Even in that case, it would have been a good arrest. The violator would be be jailed in the state in which (s)he was apprehended until said hearing.
              You sure? I know that California's compact on fresh pursuit only applies to felonies and state law only allows booking in California jails for felony crimes commited in other states. On top of that, I don't believe the Constitution allows for extradition of misdemeanors.

              If we chase them from California into an adjoining state for a misdmeanor and they refuse to sign, we let them go and simply have a warrant issued for their arrest in California.
              Going too far is half the pleasure of not getting anywhere

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              • #8
                Clocked in Tenn, ticketed in Alabama

                Tennessee Trooper had every right to make the stop and issue the citation in Alabama.

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                • #9
                  You've been watching too much Dukes of H***ard reruns, Phaux (geez Bo, if we can only make it to the county line...).

                  [-- although I did spend roughly an hour in talking with him trying to figure things out.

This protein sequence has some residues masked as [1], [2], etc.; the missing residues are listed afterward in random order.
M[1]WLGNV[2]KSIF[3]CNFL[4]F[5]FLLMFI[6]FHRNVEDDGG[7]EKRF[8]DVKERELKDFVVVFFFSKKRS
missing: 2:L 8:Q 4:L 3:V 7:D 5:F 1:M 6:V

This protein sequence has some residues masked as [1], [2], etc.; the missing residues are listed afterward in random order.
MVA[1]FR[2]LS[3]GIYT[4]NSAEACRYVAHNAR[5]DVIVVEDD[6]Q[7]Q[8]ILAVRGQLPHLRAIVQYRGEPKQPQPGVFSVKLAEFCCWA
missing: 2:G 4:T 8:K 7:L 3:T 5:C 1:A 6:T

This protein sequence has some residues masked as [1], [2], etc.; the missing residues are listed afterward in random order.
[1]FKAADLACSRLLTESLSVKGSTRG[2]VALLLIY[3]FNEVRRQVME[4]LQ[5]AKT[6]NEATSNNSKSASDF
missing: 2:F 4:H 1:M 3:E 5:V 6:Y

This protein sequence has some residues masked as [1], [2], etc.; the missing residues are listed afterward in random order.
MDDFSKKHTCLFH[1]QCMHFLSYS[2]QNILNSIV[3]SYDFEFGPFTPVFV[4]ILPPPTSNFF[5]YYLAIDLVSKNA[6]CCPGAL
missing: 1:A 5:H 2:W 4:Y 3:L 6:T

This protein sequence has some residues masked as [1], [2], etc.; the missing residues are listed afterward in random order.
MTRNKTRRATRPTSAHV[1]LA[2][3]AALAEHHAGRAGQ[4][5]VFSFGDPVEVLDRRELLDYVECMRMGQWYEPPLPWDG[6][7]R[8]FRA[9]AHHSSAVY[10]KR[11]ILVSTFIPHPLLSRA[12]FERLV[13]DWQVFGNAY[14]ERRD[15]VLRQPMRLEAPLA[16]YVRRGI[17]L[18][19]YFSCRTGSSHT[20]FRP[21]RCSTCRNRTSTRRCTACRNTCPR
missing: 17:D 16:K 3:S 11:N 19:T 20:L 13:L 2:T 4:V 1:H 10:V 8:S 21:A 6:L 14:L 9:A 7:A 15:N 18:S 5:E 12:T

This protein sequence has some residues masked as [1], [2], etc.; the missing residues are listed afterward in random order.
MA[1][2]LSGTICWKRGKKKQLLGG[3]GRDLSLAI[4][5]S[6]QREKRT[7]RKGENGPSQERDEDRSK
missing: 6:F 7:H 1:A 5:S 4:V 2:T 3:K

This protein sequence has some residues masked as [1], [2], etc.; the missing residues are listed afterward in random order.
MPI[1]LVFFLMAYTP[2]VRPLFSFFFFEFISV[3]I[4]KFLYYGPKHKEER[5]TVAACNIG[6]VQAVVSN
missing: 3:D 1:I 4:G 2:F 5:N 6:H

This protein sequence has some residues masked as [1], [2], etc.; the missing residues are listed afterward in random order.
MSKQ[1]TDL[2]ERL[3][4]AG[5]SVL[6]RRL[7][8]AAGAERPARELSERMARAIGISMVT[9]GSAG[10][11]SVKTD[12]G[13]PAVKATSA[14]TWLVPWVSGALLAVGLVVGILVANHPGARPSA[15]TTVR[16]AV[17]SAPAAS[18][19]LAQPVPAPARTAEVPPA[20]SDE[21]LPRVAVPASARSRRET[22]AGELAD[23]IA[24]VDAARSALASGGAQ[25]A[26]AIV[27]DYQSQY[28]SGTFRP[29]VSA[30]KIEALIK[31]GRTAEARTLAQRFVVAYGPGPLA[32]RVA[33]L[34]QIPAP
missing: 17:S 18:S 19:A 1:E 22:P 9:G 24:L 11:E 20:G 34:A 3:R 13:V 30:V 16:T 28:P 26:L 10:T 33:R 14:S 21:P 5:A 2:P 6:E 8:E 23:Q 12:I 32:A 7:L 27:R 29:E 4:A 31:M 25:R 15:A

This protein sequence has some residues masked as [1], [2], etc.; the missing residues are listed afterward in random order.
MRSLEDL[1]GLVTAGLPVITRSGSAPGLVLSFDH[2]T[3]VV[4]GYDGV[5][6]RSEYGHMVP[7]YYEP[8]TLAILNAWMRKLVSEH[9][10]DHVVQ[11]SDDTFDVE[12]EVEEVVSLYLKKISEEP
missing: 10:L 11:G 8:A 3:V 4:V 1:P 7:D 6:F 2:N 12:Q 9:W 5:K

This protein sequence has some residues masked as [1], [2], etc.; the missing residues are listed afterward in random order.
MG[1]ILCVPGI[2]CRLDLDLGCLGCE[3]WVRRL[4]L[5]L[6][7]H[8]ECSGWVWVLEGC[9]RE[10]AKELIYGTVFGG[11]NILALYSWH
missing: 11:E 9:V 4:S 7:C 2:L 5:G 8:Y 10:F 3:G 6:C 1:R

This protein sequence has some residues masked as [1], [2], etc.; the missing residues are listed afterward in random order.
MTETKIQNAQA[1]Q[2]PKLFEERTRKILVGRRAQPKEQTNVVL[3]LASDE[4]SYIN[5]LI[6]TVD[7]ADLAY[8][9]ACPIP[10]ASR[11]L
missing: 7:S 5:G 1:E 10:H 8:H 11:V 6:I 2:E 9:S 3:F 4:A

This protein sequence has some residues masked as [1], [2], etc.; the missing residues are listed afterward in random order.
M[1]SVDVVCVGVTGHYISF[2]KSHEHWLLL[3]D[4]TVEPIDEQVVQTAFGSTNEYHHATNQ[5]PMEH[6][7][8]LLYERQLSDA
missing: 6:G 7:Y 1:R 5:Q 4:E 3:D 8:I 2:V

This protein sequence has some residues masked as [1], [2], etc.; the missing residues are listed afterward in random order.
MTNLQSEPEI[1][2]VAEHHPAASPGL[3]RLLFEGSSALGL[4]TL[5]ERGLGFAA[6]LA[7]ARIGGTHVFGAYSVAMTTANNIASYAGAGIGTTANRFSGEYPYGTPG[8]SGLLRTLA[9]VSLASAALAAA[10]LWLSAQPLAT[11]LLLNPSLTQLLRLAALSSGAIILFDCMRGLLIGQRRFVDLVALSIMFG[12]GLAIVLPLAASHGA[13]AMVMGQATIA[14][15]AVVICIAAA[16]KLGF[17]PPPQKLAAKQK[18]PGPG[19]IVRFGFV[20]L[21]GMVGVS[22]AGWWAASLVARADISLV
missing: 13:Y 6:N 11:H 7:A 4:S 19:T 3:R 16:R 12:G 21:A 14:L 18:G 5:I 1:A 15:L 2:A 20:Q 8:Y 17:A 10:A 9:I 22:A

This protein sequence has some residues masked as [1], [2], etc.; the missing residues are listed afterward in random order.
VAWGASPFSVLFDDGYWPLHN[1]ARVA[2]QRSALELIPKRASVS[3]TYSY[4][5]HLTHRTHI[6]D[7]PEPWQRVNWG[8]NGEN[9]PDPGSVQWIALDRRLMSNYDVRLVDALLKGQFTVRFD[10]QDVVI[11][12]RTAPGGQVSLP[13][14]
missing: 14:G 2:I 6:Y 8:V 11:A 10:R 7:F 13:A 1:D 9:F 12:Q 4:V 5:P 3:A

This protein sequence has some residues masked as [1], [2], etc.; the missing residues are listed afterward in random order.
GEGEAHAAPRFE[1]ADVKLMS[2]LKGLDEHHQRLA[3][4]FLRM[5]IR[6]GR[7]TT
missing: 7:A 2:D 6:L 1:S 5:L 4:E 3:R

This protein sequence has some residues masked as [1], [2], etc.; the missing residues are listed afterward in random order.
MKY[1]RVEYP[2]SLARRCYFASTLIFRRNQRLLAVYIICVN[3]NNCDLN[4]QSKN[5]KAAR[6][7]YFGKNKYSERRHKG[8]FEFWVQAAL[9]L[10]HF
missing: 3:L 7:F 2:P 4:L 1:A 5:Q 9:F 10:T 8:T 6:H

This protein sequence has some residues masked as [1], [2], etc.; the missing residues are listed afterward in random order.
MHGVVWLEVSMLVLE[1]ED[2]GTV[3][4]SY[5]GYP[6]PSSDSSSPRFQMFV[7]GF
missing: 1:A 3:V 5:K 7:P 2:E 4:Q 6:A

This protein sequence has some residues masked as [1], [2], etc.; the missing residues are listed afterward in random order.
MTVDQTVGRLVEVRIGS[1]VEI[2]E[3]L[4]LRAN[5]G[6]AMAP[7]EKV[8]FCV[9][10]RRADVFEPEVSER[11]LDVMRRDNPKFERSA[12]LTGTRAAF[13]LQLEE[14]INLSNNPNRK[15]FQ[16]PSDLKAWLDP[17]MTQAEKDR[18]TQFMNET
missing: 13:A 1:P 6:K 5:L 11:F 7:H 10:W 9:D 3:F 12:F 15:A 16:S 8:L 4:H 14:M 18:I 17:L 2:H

]

                  = Interpretation: I argued with the trooper for over an hour and the only reason he didn't pull my left wing *** through the wing window was because he was in another state and the paperwork would have been overbearing.

                  [I asked if he could call another police officer to the scene as a second opinion but he refused. ]

                  =Interpretation: See above re: the wing window extraction technique.

                  Thanks for telling one side of an obvious inaccurate story. Be grateful you weren't locked up and pay the ticket putz.

                  Comment


                  • #10
                    Originally posted by phaux
                    I commute between Fayetteville, Tennessee and Huntsville, Alabama nearly daily for work and school. There are state troopers in the area daily ticketing people for speeding.
                    No, really??? Thats what Troopers do.

                    Originally posted by phaux
                    Needless to say, one day I was daydreaming and about the time I crossed the Tennessee/Alabama state line
                    So, you admit to be careless.

                    Originally posted by phaux
                    My issue is, the police officer was a Tennessee state trooper and the ticket was written in Alabama.
                    For a violation committed in Tennessee, and your point is?

                    Originally posted by phaux
                    I asked if he could call another police officer to the scene as a second opinion but he refused.
                    Do your co-workers do your work too?

                    Originally posted by phaux
                    It just seems to me, if he were to ticket me, he should've brought me back to Tennessee.
                    And you would have turned back to Tennessee so he could have wrote you a ticket?